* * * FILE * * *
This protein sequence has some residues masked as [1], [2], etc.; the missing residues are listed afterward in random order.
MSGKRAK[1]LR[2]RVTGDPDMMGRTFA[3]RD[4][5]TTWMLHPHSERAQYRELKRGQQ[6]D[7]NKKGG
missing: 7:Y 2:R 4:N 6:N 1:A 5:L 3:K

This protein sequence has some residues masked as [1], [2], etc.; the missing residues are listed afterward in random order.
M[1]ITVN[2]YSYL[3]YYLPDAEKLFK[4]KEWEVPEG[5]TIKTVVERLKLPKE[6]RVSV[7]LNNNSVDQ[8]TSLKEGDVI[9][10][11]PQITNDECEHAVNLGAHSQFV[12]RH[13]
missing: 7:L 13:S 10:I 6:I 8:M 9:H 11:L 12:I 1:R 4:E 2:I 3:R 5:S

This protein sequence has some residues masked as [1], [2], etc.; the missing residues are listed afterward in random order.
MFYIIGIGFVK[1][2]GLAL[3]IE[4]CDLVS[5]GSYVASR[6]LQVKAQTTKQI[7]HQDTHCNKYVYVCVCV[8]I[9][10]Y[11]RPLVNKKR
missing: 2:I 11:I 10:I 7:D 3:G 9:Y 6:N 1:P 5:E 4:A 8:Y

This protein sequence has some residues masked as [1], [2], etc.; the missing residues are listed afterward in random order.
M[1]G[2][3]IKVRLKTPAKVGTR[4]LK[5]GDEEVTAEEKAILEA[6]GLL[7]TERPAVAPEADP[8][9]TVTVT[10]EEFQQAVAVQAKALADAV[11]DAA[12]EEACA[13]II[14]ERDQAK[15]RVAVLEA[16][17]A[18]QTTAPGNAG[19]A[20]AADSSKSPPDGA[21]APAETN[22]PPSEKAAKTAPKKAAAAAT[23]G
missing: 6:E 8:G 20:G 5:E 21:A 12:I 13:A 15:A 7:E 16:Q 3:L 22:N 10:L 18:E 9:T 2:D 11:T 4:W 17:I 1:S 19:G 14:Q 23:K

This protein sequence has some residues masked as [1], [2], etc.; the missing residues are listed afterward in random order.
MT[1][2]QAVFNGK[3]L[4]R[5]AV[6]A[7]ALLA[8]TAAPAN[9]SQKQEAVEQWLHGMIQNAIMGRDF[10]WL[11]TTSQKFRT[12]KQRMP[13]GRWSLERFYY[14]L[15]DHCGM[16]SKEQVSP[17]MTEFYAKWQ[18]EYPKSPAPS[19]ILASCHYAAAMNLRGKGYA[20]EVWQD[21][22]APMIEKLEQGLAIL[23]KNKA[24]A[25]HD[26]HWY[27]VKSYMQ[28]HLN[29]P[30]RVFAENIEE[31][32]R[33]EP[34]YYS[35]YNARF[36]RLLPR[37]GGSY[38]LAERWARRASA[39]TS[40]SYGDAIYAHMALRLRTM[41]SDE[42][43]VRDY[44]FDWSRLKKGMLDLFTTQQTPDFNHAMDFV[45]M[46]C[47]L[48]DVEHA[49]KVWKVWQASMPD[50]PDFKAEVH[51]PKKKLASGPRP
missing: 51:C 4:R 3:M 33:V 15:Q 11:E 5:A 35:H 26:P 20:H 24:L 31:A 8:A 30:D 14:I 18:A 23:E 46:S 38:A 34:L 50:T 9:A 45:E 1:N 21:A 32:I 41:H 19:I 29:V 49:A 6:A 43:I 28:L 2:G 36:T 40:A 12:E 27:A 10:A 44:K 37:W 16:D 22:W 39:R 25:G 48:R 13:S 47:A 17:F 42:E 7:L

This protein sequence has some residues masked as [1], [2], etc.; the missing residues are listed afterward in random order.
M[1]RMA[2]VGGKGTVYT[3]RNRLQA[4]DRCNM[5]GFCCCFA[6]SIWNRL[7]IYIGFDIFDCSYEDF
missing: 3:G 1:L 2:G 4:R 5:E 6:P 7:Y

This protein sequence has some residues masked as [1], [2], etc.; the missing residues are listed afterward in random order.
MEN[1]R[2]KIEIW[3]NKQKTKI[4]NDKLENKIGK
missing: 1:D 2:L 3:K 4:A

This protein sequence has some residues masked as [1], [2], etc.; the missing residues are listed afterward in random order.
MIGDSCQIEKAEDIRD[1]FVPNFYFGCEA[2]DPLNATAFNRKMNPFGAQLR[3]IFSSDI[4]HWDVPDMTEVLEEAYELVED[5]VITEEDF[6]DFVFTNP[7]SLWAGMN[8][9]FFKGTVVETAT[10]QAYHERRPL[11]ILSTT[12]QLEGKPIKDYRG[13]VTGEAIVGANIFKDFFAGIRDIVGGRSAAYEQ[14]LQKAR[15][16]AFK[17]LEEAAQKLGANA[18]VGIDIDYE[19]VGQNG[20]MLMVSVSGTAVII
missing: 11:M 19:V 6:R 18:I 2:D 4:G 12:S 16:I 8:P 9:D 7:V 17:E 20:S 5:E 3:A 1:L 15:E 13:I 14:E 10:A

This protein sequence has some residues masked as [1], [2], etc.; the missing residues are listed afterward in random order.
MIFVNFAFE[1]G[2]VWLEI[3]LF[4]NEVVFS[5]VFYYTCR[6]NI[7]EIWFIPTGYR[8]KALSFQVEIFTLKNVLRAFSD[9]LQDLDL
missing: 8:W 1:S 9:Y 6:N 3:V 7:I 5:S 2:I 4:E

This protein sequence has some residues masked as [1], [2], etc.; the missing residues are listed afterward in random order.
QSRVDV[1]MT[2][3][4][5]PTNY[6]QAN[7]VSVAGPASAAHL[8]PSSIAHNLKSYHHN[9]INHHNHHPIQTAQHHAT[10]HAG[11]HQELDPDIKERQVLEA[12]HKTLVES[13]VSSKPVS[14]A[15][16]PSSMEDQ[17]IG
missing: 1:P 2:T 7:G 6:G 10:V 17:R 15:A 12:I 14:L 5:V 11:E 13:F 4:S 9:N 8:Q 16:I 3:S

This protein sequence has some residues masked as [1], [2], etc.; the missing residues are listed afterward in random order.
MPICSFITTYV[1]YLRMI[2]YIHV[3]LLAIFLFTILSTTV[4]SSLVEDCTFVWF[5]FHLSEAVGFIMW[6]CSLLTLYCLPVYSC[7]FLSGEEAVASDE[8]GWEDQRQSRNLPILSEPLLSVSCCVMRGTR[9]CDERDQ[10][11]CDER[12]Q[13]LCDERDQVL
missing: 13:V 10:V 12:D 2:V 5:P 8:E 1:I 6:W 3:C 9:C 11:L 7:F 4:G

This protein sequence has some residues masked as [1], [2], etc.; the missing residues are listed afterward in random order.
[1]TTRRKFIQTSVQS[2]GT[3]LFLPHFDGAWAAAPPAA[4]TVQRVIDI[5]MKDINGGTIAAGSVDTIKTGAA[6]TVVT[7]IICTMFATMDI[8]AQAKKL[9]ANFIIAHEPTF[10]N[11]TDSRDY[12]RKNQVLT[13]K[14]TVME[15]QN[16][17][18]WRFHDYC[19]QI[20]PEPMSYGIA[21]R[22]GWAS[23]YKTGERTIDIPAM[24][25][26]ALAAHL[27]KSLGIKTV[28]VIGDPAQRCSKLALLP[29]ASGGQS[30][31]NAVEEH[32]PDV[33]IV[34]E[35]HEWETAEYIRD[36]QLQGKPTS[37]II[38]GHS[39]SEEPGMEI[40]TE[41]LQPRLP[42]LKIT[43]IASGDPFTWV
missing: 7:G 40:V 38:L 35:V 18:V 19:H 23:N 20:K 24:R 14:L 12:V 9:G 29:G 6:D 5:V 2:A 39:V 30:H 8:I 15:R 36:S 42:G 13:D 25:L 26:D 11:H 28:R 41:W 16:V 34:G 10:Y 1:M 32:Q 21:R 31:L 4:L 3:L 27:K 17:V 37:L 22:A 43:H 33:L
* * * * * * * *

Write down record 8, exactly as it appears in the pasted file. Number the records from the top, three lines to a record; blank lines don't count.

This protein sequence has some residues masked as [1], [2], etc.; the missing residues are listed afterward in random order.
MIGDSCQIEKAEDIRD[1]FVPNFYFGCEA[2]DPLNATAFNRKMNPFGAQLR[3]IFSSDI[4]HWDVPDMTEVLEEAYELVED[5]VITEEDF[6]DFVFTNP[7]SLWAGMN[8][9]FFKGTVVETAT[10]QAYHERRPL[11]ILSTT[12]QLEGKPIKDYRG[13]VTGEAIVGANIFKDFFAGIRDIVGGRSAAYEQ[14]LQKAR[15][16]AFK[17]LEEAAQKLGANA[18]VGIDIDYE[19]VGQNG[20]MLMVSVSGTAVII
missing: 11:M 19:V 6:R 18:I 2:D 4:G 12:S 16:I 8:P 9:D 7:V 17:E 20:S 5:E 3:A 1:L 15:E 13:I 14:E 10:A